Bethesda business leaders hosted county and state officials last week to launch an annual legislative agenda that pushes for more smart-growth development, bus rapid transit and state pension reform.
County Executive Isiah Leggett, county council members, state delegates and senators were at the Bethesda-Chevy Chase Chamber of Commerce’s Annual Legislative Reception on Wednesday, held at the Bethesda Blues and Jazz Supper Club.
The Chamber’s priorities include approval or ongoing support of new zoning in Chevy Chase Lake, the Bethesda Central Business District and White Flint II — the area wedged between Montrose Parkway and the border of the city of Rockville.
The Chamber, which represents about 550 businesses and 45,000 employees, also supports a BRT system, implementation of the Purple Line along the Georgetown Branch Trail and a zoning ordinance rewrite that provides for a more streamlined development process.
“We want to support our schools, we want to support all of the social services our county provides and if we want to continue to do those things at the level we have done in the past, we have to look at how we can afford to do that,” said Chamber Board Chair Andy Shulman, a commercial real estate broker. “There are many places in Montgomery County where you can have the suburban house with the white picket fence. I’m attracted to both lifestyles. But we have to increase the economy to do that.”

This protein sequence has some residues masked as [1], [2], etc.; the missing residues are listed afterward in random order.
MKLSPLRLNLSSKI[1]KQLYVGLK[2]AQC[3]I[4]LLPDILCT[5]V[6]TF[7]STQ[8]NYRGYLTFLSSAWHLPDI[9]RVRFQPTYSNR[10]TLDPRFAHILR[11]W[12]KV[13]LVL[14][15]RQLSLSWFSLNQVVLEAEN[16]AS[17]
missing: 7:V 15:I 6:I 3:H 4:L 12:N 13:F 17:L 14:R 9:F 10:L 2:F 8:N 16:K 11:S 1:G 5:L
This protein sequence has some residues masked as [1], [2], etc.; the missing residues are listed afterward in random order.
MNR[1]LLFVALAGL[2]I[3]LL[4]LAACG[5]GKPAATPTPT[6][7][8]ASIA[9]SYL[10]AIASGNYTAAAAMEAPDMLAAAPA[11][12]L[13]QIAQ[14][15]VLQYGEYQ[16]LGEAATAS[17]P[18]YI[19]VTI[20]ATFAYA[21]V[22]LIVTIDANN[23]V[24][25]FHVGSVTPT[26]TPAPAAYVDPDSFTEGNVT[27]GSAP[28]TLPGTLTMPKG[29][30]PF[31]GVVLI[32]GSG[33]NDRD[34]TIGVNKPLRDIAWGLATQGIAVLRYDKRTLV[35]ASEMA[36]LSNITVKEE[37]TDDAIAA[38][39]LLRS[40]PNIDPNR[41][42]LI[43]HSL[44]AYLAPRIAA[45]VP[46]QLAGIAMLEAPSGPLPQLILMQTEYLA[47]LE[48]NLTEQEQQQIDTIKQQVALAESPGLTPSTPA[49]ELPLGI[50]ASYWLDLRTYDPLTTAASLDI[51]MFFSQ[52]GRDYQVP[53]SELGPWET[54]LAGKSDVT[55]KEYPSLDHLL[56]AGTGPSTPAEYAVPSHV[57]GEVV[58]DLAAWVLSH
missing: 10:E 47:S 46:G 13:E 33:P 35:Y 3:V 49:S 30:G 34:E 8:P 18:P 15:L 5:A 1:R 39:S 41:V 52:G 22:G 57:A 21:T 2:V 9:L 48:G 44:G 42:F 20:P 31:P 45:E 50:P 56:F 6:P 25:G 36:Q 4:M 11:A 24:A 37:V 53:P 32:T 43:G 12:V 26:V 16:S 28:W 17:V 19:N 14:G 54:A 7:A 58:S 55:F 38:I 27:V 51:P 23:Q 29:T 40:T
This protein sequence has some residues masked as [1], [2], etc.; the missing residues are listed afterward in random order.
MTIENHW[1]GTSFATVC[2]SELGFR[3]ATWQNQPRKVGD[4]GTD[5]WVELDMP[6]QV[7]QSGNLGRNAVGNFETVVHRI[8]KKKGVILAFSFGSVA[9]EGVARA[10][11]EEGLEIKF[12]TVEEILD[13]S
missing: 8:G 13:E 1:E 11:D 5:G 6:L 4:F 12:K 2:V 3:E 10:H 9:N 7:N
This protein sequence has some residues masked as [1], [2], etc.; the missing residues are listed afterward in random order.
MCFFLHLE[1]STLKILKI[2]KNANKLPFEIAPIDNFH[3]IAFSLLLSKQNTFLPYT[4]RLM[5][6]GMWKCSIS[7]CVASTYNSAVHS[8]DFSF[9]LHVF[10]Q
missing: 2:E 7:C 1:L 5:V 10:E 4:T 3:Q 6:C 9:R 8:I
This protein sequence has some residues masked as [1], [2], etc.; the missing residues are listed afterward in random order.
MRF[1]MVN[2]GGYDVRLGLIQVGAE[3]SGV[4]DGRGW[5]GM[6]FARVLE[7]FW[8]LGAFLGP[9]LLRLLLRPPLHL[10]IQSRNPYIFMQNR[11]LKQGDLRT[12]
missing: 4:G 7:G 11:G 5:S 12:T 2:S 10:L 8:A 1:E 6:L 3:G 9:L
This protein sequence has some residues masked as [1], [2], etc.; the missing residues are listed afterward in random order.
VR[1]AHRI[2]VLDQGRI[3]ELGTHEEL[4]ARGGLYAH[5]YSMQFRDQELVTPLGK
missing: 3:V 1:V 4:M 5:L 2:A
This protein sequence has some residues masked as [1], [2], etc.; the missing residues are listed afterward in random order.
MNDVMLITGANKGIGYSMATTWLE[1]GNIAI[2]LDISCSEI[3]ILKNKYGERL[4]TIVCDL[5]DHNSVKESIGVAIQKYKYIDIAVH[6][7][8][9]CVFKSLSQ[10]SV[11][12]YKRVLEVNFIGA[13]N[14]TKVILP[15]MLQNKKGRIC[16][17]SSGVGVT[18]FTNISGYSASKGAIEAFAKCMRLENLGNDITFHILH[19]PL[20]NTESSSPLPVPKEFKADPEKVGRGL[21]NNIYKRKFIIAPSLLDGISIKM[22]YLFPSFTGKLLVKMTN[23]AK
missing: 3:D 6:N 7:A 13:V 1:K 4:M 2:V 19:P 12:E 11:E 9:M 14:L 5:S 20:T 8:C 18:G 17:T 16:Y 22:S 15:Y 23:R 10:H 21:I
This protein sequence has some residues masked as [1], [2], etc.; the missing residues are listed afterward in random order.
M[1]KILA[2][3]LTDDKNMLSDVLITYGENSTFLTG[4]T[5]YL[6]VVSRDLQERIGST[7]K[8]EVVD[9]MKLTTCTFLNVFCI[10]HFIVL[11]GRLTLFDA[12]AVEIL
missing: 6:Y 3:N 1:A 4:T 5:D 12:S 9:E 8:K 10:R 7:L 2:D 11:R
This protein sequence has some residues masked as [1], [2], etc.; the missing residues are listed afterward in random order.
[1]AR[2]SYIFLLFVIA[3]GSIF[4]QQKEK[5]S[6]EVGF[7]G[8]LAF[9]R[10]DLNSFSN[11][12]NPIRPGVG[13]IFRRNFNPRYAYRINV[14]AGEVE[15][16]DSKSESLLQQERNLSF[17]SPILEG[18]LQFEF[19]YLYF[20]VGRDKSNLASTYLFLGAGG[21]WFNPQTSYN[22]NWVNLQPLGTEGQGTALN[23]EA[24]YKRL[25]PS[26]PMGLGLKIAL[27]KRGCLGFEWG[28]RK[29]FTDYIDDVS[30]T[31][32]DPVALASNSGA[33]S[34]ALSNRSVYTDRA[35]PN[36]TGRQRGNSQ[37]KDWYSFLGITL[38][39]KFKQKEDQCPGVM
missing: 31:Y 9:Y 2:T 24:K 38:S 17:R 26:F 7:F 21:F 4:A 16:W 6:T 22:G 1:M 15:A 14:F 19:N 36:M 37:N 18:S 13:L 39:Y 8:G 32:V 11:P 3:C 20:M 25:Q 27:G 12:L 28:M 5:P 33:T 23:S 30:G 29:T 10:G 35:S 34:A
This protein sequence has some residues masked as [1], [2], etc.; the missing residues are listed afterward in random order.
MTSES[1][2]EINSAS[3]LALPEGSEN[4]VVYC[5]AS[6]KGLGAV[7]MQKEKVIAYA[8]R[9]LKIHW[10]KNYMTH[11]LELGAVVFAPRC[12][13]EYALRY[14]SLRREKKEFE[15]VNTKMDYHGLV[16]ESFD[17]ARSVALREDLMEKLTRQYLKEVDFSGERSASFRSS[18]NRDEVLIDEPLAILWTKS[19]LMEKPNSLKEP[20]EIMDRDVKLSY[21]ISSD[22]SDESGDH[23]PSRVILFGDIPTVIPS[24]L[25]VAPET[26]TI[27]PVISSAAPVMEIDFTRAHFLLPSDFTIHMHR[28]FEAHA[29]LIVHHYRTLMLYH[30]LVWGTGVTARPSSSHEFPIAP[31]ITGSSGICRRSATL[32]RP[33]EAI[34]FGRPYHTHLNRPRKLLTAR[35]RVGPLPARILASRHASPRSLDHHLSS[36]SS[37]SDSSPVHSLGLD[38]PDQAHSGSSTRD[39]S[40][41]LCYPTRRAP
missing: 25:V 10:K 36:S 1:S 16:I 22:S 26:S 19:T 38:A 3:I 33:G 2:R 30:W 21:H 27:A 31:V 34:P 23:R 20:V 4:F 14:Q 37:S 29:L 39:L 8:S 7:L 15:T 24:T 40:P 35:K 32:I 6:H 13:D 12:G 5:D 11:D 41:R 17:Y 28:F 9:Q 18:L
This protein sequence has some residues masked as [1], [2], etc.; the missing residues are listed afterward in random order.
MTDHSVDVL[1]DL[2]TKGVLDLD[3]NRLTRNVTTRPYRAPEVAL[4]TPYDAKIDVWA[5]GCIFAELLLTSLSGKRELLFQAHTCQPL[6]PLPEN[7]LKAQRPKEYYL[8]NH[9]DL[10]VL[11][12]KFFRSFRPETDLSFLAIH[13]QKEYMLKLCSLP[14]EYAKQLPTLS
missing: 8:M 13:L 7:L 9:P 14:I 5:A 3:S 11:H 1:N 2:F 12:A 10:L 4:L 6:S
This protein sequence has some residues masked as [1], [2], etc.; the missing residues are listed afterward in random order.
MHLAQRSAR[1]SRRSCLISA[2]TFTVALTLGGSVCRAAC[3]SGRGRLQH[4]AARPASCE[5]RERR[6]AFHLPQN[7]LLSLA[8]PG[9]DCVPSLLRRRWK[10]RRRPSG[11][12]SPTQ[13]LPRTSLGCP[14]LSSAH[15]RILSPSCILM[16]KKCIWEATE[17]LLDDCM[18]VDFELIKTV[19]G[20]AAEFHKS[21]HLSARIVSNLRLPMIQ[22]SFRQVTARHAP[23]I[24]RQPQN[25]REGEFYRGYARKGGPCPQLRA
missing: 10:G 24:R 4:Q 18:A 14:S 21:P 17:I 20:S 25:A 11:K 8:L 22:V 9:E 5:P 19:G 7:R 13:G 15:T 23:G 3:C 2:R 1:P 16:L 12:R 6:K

Many of the Chamber’s issues are ongoing ones — improvements to the Bethesda Metro Station, maintaining Bethesda’s Parking Lot District and the Suburban Hospital expansion plan.
One that Shulman emphasized was what the Chamber calls “responsible county and state budgets,” that deal with the structural deficit and the state’s teacher pensions.
“That can’t be corrected with a simple tweak here or there each year,” Shulman said. “For years, we’ve asked leaders to really deal with these problems, to look at the teacher pension issue between the School Board, the County Council and the state. It’s all very intertwined and it’s not a system that’s working as well as intended.”
In 2012, the state shifted part of the cost of teacher pensions to counties, which Montgomery County leaders protested.
Also on the agenda is support for the recently submitted recommendations of the county’s Nighttime Economy Task Force, a group chaired by Chamber Board member Heather Dlhopolsky.
“We want to reduce the barriers of entry for many different businesses that attract young people to the county,” Shulman said. “They can’t all grow up here and be educated here and then leave for D.C.”